Four Years

 
Creative-Process.png
 

I am reflecting on four years in business as Olive Juice Press! Four! This is the first year I almost forgot to stop and celebrate those years. Likely because I took quite a bit of time off to Mom. And after jumping back in, business has been slow. But this is allowing me the opportunity to rethink and restructure. Having a baby has shifted my perspective.

Even though I have been in business for four years, I still don’t feel like I have my “thing” figured out yet. I have felt on the brink of something many times, but it hasn’t ever really been THE thing. I have put myself in a creative box. I will have an idea for a really cool product, even order letterpress plates to print it, and then they will sit on the shelf never to be seen by the world. I have tried and tried to explain this, and have fallen short. But then, I read the below quote by Ira Glass and it is exactly what I have felt and have been trying to say for so long. You know how sometimes hearing what you’ve been trying to express can feel liberating? This is that for me.

Nobody tells this to people who are beginners, and I really wish somebody had told this to me.

All of us who do creative work, we get into it because we have good taste. But it's like there is this gap. For the first couple years that you're making stuff, what you're making isn't so good. It’s not that great. It’s trying to be good, it has ambition to be good, but it’s not that good.

But your taste, the thing that got you into the game, is still killer. And your taste is good enough that you can tell that what you're making is kind of a disappointment to you. A lot of people never get past that phase. They quit.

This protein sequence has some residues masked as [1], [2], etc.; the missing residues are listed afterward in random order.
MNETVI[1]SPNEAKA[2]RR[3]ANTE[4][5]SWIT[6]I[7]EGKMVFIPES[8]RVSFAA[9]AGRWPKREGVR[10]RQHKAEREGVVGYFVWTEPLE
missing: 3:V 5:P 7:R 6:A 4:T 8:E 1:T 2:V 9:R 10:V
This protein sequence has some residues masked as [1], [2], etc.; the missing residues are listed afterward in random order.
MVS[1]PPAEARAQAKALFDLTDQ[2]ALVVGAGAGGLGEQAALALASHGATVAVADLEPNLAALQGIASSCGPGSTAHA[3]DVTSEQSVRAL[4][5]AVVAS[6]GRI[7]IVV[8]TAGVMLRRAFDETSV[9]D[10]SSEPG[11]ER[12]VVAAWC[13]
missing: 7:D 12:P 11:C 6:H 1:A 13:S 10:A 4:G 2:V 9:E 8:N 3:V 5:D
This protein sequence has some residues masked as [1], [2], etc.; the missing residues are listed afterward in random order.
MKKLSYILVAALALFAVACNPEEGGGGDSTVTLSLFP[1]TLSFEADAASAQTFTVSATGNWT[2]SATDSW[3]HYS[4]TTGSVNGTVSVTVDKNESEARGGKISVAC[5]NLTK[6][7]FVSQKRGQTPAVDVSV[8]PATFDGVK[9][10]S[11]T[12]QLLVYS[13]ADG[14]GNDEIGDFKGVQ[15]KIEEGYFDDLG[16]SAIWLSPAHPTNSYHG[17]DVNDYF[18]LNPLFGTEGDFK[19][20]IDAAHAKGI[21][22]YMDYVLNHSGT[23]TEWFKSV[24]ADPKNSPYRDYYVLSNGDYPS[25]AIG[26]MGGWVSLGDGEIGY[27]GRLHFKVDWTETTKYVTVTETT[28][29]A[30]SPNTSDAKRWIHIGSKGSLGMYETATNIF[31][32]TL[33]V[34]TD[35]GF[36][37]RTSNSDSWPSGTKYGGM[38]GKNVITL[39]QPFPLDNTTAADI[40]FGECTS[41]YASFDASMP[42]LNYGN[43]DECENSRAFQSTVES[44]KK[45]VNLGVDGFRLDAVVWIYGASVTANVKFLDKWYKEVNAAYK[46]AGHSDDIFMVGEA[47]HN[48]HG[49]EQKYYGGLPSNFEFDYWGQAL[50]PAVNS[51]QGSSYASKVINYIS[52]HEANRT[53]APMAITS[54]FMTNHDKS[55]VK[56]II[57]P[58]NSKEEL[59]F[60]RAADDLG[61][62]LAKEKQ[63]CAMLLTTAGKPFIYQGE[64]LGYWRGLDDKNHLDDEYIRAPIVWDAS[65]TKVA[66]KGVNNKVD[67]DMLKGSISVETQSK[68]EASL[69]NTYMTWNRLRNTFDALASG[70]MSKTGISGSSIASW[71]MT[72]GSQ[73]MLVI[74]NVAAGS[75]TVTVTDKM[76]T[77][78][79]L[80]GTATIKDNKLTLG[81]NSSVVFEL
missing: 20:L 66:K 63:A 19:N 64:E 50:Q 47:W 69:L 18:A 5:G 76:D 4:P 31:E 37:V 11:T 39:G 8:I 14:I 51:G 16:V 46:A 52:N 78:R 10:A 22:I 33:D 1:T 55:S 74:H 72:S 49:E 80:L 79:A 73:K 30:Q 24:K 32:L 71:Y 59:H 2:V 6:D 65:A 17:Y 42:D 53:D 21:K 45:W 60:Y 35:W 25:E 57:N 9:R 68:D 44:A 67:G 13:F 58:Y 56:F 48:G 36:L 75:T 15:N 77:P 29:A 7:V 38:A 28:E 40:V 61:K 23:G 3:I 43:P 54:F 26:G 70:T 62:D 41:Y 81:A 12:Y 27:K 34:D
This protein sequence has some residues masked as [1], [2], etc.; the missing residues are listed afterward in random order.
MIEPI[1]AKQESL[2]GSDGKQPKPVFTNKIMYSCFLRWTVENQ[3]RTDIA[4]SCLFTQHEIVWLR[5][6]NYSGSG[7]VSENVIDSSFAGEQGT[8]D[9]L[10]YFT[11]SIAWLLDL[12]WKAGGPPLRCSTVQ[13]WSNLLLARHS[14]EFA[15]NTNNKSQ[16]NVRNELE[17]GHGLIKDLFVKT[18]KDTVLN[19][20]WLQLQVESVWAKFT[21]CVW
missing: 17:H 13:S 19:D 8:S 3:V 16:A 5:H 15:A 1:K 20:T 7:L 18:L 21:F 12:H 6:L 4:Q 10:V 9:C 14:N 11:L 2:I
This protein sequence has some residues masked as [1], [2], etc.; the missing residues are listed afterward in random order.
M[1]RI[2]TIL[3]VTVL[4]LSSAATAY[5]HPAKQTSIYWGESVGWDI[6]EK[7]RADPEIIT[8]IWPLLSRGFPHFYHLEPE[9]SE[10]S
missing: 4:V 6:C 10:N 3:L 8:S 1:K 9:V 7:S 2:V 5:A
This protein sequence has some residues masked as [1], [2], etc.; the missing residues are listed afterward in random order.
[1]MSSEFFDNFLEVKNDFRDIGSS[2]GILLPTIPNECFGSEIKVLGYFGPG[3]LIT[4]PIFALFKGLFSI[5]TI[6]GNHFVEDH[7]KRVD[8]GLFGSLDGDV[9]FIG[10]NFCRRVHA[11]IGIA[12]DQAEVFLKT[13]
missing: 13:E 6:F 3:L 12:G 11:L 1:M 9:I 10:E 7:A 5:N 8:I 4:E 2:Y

Everybody I know who does interesting, creative work they went through years where they had really good taste and they could tell that what they were making wasn't as good as they wanted it to be. They knew it fell short. Everybody goes through that.

And if you are just starting out or if you are still in this phase, you gotta know its normal and the most important thing you can do is do a lot of work. Do a huge volume of work. Put yourself on a deadline so that every week or every month you know you're going to finish one story. It is only by going through a volume of work that you're going to catch up and close that gap. And the work you're making will be as good as your ambitions.

I took longer to figure out how to do this than anyone I’ve ever met. It takes a while. It’s gonna take you a while. It’s normal to take a while. You just have to fight your way through that.

—Ira Glass

Yes. Yes. So much clarity.

I have played around with variations of my handlettering over the years, but I haven’t shared much of it because it didn’t “flow” with my wedding portfolio.

And the mindset that I had to limit myself to this one particular style of design and calligraphy for weddings is one I am moving past. In the past I have tried to make my work fit onto those beautiful blogs and those perfect moments, but doing so has limited my creativity. I am so grateful for the “calligraphy movement” in the wedding industry because it has allowed me to learn a skill that I am so proud of and to create work for some awesome clients. But I feel like I’ve been trying to make my work something it is not and I am ready to break out of the box I put myself in.

Finding this quote by Ira Glass has encouraged me to keep fighting to find my creative voice. It has given me the validation I really needed at this place in my career. One thing I am doing differently now is sharing more of my work. It may not be perfect or exactly that “thing” I want to put out into the world, but it is my story of how I am finding my creative voice.

If you are a creative entrepreneur, can you relate?

Xx,

Anna

Anna BrownComment